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Atherosclerosis. 2008 Nov;201(1):76-84. doi: 10.1016/j.atherosclerosis.2008.01.017. Epub 2008 Feb 21.

Selective estrogen receptor modulation influences atherosclerotic plaque composition in a rabbit menopause model.

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  • 1Cardiovascular Biology Research Laboratory, Mount Sinai School of Medicine, New York, NY, USA.

Abstract

OBJECTIVE:

Osteoporosis trials suggest raloxifene decreased cardiovascular events in women with pre-existing atherosclerosis. We assessed the hypothesis that selective estrogen receptor modulation induces plaque stability in "menopausal" animals.

METHODS AND RESULTS:

Atherosclerosis was induced in 42 ovariectomized New Zealand white rabbits by cholesterol feeding and mechanical injury. Animals were imaged by magnetic resonance imaging (MRI) for baseline atherosclerosis, and randomized to control (OVX (ovariectomized control group), n=12), raloxifene 35-60 mg/kg/day by diet admixture (RLX (raloxifene therapy group), n=24), or immediate sacrifice (n=6) for immunohistopathologic correlation of MRI. Six months later, rabbits underwent repeat MRI then sacrifice for micro-computed tomography (microCT) and molecular analysis. Unlike OVX, RLX reduced atheroma volume. Analysis for lesion inflammation revealed reductions in COX-2 (cyclooxygenase-2), MMP-1 (matrix metalloproteinase-1), MCP-1 (monocyte chemoattractant protein-1) expression and macrophage infiltration in RLX versus OVX with concomitant upregulation of estrogen receptor alpha (ERalpha). microCT showed similar total vascular calcification between groups, but calcifications in RLX were less nodular with better radial organization (mean calcific arc angle 63+/-7 degrees versus 33+/-6 degrees in OVX), the predicted result of a 53% increase in BMP-2 (bone-morphogenetic protein-2).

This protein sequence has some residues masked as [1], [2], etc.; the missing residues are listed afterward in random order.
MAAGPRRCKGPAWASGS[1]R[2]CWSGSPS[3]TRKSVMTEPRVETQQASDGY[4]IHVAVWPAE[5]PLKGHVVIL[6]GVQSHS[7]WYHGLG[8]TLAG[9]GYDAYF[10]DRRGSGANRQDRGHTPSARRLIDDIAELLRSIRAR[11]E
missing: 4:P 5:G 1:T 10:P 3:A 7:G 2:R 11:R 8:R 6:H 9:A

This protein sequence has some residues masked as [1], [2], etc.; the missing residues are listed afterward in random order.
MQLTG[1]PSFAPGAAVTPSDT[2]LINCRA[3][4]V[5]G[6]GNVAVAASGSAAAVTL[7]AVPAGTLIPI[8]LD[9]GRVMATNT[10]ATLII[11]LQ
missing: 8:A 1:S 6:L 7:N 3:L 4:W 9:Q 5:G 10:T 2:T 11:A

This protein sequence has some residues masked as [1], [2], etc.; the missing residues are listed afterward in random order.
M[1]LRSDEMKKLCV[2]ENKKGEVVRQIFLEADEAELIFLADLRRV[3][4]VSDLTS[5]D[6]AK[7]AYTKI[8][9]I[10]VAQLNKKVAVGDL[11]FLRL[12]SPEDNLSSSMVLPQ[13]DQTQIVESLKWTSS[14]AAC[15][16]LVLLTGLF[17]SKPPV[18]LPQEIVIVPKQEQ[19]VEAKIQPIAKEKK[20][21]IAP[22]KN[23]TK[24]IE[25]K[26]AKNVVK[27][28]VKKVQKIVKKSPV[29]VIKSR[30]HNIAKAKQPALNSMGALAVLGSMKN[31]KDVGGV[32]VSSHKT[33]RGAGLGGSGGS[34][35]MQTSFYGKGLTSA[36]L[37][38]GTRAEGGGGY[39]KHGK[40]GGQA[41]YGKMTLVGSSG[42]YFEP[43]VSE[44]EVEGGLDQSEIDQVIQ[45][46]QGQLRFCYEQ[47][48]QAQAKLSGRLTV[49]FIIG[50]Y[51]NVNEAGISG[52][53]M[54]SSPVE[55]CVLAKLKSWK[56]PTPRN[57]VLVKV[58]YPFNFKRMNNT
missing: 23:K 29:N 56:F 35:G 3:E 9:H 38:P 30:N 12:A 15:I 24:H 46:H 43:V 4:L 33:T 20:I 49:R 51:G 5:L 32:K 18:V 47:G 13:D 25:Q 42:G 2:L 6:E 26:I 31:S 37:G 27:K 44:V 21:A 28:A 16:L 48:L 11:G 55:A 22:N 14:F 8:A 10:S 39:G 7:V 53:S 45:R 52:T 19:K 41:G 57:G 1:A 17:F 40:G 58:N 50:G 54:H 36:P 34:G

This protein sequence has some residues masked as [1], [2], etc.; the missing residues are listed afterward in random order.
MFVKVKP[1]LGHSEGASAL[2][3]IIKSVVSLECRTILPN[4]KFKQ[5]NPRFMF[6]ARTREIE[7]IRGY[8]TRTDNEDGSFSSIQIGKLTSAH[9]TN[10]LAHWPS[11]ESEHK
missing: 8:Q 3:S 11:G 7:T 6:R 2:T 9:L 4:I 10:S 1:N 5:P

CONCLUSIONS:

Raloxifene treatment results in reduced lesion volume, enhanced mechanical stability of vascular calcification, and less inflamed lesions characterized by less macrophage infiltration and reduced COX-2, MMP-1 and MCP-1 expression.

PMID:
18367192
[PubMed - indexed for MEDLINE]
PMCID:
PMC3387929
Free PMC Article

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